Wednesday 25 July 2007

The "Darfur Lifestyle" in Italy

This originally appeared as a post on my blog at Reuters AlertNet on 25 July 2007.


One of the most-embarrassing videos I've seen in a while is an interview with a couple of deputies of the Italian parliament on the subject of Darfur. It may be slightly unfair, because the interviewer just doorsteps them out of the blue, but still, their answers are incredible, with one declaring "Darfur" is a fast-paced, fast-food lifestyle.

The (Italian) person who told me about this and sent me the link says, "It hurts to see this again", and insists, "I promise, not all Italians and not all our politicians are like this!"

Indeed, I can vouch for that. On a quick trip to Rome last week, I met a number of people actively engaged on Darfur issues in Italy -- refugees and NGO people pushing for action, as well as deputies from the lower house and senators from the upper chamber who were very much looking to see what political steps they could take.

Still, the video shows that not everyone on the political side is as enlightened as the people I was fortunate to meet. Watch the video [link from original] and if you don't understand Italian, you can read -- and cry -- along with the following translation:


Interviewer (shows newspaper): "The drama of Darfur - must do something and do it quickly" - what do we mean by Darfur, where is Darfur?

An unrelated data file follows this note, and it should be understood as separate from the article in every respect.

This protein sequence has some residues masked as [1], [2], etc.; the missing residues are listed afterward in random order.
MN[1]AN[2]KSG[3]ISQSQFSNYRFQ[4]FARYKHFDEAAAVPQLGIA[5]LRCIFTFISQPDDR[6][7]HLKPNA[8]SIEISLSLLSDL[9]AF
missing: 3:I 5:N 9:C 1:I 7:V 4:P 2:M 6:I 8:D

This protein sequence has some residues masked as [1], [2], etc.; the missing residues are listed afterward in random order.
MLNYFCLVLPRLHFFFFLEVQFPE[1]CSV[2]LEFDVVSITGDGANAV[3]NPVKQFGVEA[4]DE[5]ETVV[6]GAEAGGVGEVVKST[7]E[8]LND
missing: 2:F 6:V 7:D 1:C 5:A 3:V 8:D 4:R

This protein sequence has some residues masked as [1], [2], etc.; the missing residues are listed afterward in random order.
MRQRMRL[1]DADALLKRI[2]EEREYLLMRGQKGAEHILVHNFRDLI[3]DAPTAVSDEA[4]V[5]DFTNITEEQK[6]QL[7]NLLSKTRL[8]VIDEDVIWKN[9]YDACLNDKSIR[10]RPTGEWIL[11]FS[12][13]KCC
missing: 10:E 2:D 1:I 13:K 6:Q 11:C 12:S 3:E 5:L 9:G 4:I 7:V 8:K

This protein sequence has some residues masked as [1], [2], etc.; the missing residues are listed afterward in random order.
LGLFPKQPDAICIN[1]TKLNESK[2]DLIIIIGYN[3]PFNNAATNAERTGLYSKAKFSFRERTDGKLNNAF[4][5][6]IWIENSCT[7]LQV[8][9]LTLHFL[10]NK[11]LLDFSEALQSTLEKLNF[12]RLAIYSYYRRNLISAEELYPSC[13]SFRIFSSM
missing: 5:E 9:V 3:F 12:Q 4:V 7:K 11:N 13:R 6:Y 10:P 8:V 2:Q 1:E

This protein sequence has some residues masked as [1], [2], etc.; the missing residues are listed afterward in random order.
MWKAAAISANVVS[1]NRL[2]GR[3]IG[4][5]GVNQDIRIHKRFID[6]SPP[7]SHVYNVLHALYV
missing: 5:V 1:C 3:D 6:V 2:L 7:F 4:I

Deputy Pietro Squeglia (Ulivo): Well this... I realise that it is...

Interviewer: "The drama of Darfur - must do something and do it quickly". What are you doing? You want to read the paper?

Deputy Squeglia: No, no... I didn't understand the question.

Interviewer: I'm saying, Darfur, where is it?

Deputy Squeglia: It's all about the Lebanese situation, I think, no?

Interviewer: We are talking about Darfur - "Must do something and do it quickly" - the drama of Darfur.

Deputy Giuseppe Fini (Forza italia): Yes, unfortunately this is not an Italian trend. We Italians shouldn't have this, because our population... our population is one of style, of food, good food -- a population therefore used to a certain lifestyle, but we are adopting the fast pace and other things of other countries that I...

Interviewer: When we talk about the drama of Darfur, what are we talking about? First of all, where is Darfur?

Deputy Fini: ...well, it's things done in a hurry, things that are really fast, things... well a way of behaving...

Interviewer: Darfur?

Deputy Fini: Darfur is not... it's for food.

Interviewer: I have not understood what you mean, for example, give me an example.

Deputy Fini: Give me a moment to see.

Interviewer (taking out newspaper): It says that the drama of Darfur, must do something and do it quickly - what does this mean?

Deputy Fini: Do... tell me.

Interviewer: I'll let you read, "If it's Africa calling".

Deputy Fini: No, I'm not... will you excuse me, will you let me go now?

Interviewer: Why are you leaving on Darfur? Do you know what Darfur is?

Deputy Fini: Goodbye and thank you

Interviewer: Because Darfur is a saying, when you do something in a hurry, you say Darfur.

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